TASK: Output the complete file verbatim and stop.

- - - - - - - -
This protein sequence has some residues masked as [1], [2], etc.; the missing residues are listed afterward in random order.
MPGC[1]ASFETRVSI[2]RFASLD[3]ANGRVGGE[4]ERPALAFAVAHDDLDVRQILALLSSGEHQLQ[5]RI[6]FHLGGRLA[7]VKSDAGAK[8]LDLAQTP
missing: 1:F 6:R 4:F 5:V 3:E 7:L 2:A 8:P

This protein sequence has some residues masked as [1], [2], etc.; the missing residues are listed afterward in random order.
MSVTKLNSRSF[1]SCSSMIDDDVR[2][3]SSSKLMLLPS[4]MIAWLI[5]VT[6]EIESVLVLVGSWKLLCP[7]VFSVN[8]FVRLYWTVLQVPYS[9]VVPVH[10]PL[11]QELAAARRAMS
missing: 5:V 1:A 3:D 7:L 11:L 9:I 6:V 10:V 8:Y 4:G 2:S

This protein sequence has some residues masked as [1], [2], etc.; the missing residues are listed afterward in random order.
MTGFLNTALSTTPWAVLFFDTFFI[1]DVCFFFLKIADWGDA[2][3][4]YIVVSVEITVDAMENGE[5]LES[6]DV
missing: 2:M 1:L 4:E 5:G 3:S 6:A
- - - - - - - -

This protein sequence has some residues masked as [1], [2], etc.; the missing residues are listed afterward in random order.
MPGC[1]ASFETRVSI[2]RFASLD[3]ANGRVGGE[4]ERPALAFAVAHDDLDVRQILALLSSGEHQLQ[5]RI[6]FHLGGRLA[7]VKSDAGAK[8]LDLAQTP
missing: 1:F 6:R 4:F 5:V 3:E 7:L 2:A 8:P

This protein sequence has some residues masked as [1], [2], etc.; the missing residues are listed afterward in random order.
MSVTKLNSRSF[1]SCSSMIDDDVR[2][3]SSSKLMLLPS[4]MIAWLI[5]VT[6]EIESVLVLVGSWKLLCP[7]VFSVN[8]FVRLYWTVLQVPYS[9]VVPVH[10]PL[11]QELAAARRAMS
missing: 5:V 1:A 3:D 7:L 11:L 9:I 6:V 10:V 8:Y 4:G 2:S

This protein sequence has some residues masked as [1], [2], etc.; the missing residues are listed afterward in random order.
MTGFLNTALSTTPWAVLFFDTFFI[1]DVCFFFLKIADWGDA[2][3][4]YIVVSVEITVDAMENGE[5]LES[6]DV
missing: 2:M 1:L 4:E 5:G 3:S 6:A